Kingdoms cooperated and researched the ecology and abilities of monsters that were a threat to every race. Having said that, unless they were in an alliance they wouldn’t share information, and the Guild who did the subjugations were more knowledgeable about the details of their abilities.

Due to that, every kingdom’s research institute was feeling quite ashamed of this, but it was good that they didn’t scatter weird information with their armchair theories since they didn’t want to make the situation even worse. If it was a more opportune time, they might say weird stuff like an evil god religion and do some religious things.

Once the work talk was over, they switched to chatting.

It seemed that the two had been friends before becoming the lord and branch master respectively, so their topics went beyond Rondovillle.

Ector seemed to be under a lot of stress too, so he was more talkative than usual.

I thought it would be boorish to butt in so I continued to adore Haku, but then, someone knocked on the door. Opening the door, it was Ria who then bowed.

“Frank, village chief Aryune is here to see you. Can you head to the private room on the second floor?”
“Have you heard his business?”
“It seems to be a monster subjugation commission.”
“…Do you mind if I attend it too?”

After accepting Ector’s suggestion, Ria guided chief Aryune to the reception room and exited.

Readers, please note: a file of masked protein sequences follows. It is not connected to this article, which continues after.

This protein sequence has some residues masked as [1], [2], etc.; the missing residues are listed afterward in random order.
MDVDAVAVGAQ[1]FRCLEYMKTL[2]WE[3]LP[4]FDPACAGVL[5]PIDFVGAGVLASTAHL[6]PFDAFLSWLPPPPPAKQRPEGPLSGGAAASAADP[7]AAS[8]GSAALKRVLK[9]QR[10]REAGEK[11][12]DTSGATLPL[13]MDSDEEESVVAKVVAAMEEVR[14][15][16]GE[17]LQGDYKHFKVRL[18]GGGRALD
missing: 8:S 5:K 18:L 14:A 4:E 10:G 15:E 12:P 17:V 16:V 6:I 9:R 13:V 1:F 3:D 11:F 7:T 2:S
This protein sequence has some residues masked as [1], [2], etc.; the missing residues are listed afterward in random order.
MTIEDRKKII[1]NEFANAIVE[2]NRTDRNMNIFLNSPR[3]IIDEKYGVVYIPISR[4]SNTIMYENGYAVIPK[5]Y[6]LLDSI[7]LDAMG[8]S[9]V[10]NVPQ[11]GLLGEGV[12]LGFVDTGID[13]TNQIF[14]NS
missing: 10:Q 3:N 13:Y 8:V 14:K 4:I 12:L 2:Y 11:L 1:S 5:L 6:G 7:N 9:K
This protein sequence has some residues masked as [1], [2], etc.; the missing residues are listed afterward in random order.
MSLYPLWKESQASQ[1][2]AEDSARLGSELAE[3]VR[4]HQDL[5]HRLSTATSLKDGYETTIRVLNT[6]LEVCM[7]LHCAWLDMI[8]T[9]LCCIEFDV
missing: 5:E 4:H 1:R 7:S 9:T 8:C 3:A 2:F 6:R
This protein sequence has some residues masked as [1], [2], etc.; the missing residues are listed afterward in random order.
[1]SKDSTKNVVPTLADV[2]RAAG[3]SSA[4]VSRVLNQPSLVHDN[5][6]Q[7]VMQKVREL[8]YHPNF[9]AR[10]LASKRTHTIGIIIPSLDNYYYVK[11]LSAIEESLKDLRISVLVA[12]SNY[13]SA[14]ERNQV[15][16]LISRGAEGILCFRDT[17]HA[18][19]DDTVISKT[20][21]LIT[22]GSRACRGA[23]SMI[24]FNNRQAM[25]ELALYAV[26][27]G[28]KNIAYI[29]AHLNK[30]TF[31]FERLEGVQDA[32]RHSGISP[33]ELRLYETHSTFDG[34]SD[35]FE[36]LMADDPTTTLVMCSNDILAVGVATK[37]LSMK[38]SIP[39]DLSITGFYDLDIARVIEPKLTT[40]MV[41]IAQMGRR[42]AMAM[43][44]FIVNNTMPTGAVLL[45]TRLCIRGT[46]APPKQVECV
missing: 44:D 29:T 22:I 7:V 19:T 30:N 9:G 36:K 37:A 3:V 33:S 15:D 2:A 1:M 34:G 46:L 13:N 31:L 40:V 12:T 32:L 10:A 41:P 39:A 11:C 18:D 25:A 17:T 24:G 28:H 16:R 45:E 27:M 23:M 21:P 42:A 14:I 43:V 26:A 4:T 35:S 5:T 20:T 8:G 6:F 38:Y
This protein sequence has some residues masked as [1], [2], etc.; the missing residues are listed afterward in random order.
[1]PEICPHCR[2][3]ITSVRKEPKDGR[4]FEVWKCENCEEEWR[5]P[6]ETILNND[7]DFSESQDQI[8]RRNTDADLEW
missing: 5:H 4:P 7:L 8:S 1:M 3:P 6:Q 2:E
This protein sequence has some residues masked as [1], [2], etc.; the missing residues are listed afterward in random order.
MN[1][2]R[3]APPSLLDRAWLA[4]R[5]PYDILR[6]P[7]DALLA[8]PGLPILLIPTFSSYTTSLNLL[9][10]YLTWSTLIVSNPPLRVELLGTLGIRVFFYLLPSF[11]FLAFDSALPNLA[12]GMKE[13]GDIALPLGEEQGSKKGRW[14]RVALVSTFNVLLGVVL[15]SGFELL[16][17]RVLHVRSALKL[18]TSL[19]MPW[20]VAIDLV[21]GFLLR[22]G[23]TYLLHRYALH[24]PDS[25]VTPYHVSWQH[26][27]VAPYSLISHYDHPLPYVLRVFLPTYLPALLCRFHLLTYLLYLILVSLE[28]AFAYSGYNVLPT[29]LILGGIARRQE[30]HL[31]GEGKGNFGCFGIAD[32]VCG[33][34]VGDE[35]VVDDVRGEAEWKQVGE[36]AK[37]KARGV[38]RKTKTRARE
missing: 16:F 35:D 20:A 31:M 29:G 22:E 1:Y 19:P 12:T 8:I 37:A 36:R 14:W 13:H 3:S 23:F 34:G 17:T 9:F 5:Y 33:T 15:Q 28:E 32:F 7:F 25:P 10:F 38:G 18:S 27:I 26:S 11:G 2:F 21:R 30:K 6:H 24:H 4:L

Meanwhile, I was made to stay as if it was the most natural thing. I guess it’s fine. If it’s about a commission, I’ll have to hear it later anyway.

I poured tea to the chief and then stood before Frank, after which the chief started to speak while faltering.

“Mr. branch head, are you aware that monsters are starting to frequent around my village?”
“Yes. We made the commission for that, and our receptionist registered that it was accepted as well.”
“…Yes. That is the case, however…”

His vague attitude had Frank and Ector knit their brows in puzzlement.

That said, it was probably harsh for the village chief to talk with both of them at once.

“Did the same type of monsters emerge again?”
“Oh! Are you aware?”
“No, but I guessed it would be the case since you had difficulty speaking about it. Are you here to issue an emergency commission?”